Don’t Fry, Don’t Burn, Don’t Tan

Some of the worst sunburns are acquired on a hazy day.  Many people mistakenly assume that if it’s cool or cloudy outdoors they won’t get burned.  They don’t realize that while clouds might block the heat (infrared) energy, the sun’s skin-damaging ultraviolet (UV) rays can still penetrate through quite strongly. These skin-damaging UV rays can also penetrate though your truck’s windows, making you susceptible to skin damage.

Probably the most common cause of sunburn is accidental overexposure.  Forgetting to apply or re-apply sunscreen or underestimating how quickly your skin will burn are a few typical mistakes.  There may be no signs or symptoms while the overexposure is occurring and it usually takes a few hours following the exposure before the skin becomes red or tender.  If you stay in the sun until your skin turns red, it may already be very severely damaged by that time.

What You Can Do to Be Safe in the Sun:

  1. Do Not Burn
    Overexposure to the sun is the most preventable risk factor for skin cancer.
  2. Avoid Sun Tanning and Tanning Beds
    Ultraviolet (UV) light from tanning beds and the sun causes skin cancer and wrinkling. If you want to look like you’ve been in the sun, use a sunless self-tanning product instead.
  3. Cover Up
    Wear protective clothing, such as a long-sleeved shirt, pants, a wide-brimmed hat, and sunglasses, where possible.
  4. Seek Shade/Use Umbrellas
    Seek shade when appropriate.  Remember that the sun’s UV rays are strongest between 10 a.m. and 4 p.m.
  5. Generously Apply Sunscreen
    Generously apply sunscreen to all exposed skin using a Sun Protection Factor (SPF) of at least 30 that provides broad-spectrum protection from both UVA and UVB rays. Reapply every two hours, even on cloudy days, and after swimming or sweating.
  6. Use Extra Caution Near Water, Snow and Sand
    Water, snow and sand reflect the damaging rays of the sun, which can increase your chance of sunburn.
  7. Check the UV Index
    The UV Index provides important information to help you plan your outdoor activities in ways that prevent overexposure to the sun. Developed by the National Weather Service (NWS) and EPA, you can find the UV Index for your area online at:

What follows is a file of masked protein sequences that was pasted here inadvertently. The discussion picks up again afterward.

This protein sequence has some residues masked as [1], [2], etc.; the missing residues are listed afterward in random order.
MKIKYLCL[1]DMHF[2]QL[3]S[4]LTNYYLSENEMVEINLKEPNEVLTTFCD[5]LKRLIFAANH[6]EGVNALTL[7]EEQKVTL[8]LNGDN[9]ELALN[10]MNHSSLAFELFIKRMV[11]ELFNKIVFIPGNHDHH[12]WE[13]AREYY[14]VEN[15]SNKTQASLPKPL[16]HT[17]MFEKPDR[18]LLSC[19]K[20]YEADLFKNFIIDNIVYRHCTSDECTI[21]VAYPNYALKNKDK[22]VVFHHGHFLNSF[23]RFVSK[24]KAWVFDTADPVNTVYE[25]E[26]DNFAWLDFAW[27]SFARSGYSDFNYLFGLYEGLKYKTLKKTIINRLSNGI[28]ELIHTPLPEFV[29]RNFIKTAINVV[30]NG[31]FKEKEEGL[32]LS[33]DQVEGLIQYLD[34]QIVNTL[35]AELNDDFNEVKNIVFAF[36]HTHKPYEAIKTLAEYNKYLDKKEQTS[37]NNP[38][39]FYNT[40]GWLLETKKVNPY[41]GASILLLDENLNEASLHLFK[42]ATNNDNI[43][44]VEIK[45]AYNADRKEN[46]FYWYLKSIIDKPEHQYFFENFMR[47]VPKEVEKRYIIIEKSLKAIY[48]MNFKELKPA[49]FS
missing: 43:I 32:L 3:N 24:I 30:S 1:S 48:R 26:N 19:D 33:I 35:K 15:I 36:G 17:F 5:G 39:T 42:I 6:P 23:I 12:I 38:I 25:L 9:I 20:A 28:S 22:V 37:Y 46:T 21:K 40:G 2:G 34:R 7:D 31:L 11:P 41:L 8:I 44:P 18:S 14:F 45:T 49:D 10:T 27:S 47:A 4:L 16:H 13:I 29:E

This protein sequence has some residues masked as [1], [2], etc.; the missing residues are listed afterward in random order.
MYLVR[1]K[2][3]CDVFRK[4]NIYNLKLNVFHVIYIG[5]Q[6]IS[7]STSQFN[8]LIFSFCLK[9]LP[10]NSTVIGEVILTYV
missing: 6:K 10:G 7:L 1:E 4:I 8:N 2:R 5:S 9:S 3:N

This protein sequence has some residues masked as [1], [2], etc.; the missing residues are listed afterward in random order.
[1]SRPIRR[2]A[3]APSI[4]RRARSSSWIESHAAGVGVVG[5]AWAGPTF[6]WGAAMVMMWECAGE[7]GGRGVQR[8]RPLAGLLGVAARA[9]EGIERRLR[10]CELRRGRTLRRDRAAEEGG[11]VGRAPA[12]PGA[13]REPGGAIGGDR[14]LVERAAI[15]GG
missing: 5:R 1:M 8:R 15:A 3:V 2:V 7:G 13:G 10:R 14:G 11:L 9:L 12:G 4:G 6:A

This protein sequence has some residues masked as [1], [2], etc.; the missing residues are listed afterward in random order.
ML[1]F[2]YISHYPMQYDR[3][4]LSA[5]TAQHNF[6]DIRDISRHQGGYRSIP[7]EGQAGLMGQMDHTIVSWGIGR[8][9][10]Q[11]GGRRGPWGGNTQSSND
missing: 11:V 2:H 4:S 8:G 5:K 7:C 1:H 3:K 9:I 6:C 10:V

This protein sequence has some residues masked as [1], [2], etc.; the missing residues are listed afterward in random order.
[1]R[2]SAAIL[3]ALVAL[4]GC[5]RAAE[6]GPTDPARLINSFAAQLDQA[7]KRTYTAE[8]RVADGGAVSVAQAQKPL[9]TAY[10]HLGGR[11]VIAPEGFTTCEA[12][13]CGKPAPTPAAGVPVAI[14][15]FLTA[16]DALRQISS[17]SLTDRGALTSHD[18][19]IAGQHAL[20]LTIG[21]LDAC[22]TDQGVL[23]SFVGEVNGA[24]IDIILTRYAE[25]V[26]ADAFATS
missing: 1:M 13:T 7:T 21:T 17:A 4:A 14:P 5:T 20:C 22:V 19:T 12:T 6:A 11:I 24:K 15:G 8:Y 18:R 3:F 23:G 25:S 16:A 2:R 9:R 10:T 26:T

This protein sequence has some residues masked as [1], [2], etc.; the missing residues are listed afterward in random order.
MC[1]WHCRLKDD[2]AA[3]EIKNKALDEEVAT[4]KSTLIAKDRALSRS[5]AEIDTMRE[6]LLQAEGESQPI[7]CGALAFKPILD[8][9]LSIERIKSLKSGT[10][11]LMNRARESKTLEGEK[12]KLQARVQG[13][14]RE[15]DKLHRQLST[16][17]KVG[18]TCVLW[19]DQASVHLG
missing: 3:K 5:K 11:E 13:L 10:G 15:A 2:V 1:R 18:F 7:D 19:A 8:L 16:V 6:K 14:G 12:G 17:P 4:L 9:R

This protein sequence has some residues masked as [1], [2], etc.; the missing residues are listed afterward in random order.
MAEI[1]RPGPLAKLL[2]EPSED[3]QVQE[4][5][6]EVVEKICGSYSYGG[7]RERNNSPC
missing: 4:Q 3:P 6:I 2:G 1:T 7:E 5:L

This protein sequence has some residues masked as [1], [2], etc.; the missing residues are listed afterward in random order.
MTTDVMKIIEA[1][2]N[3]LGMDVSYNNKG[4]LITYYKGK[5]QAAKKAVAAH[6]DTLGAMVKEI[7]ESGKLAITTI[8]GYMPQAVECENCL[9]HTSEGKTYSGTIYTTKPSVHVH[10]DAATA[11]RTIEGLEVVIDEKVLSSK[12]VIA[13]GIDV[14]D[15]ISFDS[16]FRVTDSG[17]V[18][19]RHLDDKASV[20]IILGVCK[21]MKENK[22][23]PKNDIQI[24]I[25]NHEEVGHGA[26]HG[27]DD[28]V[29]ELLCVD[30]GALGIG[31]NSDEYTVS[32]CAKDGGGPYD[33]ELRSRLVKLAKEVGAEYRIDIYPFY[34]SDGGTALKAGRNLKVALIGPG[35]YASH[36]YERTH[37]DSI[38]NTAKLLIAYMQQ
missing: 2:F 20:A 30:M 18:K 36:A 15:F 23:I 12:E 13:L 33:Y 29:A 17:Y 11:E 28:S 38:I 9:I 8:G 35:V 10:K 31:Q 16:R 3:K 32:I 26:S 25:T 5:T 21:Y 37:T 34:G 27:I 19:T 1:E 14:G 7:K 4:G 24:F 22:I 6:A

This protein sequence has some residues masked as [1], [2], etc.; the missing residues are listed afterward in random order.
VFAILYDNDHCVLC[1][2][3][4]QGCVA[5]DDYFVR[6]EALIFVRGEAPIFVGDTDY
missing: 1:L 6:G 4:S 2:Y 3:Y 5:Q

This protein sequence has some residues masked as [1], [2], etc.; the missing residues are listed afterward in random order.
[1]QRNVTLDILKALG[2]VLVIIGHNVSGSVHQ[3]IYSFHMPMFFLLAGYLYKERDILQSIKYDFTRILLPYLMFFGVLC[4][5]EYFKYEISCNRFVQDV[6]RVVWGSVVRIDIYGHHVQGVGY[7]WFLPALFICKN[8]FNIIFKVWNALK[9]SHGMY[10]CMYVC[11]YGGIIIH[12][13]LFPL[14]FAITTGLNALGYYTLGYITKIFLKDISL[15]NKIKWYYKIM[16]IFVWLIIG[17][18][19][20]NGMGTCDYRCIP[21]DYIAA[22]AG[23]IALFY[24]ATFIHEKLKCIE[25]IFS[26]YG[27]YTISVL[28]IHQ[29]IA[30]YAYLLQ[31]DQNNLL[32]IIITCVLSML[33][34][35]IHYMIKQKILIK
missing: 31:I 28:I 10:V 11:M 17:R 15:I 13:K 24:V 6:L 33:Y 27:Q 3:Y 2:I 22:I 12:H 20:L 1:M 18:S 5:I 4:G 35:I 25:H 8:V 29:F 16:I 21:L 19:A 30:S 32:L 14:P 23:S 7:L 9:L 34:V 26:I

8. Get Vitamin D Safely
    Get vitamin D safely through a diet that includes vitamin supplements and foods fortified with vitamin D. Don’t seek the sun or indoor tanning.

About Don’t Fry Day

The National Council on Skin Cancer Prevention has designated the Friday before Memorial Day as “Don’t Fry Day” to raise awareness of skin cancer prevention and to encourage everyone to protect their skin as they head outdoors to kick off the summer season. The National Council is the united voice of 45 organizations, associations, and agencies dedicated to skin cancer prevention in the United States.

Additional Resources

  • Visit Don’t Fry Day  for facts and sun safety action steps.
  • Skin Cancer fact sheet including statistics on diagnosis rates, prevention tips, and other useful facts.
  • Protecting Your Eyes From Radiation discusses how exposure can harm your eyes, tips for selecting sunglasses, and how to know if you could be at higher risk for harm
    to the eyes from UV radiation.
  • About Sunburn provides answers to questions about sunburns and why it is so important to prevent them.
  • UV Index – U.S. EPA SunWise provides the daily and extended UV Index forecast in your area. The UV Index indicates the strength of solar UV radiation on a scale from 1 (low) to 11+ (extremely high).

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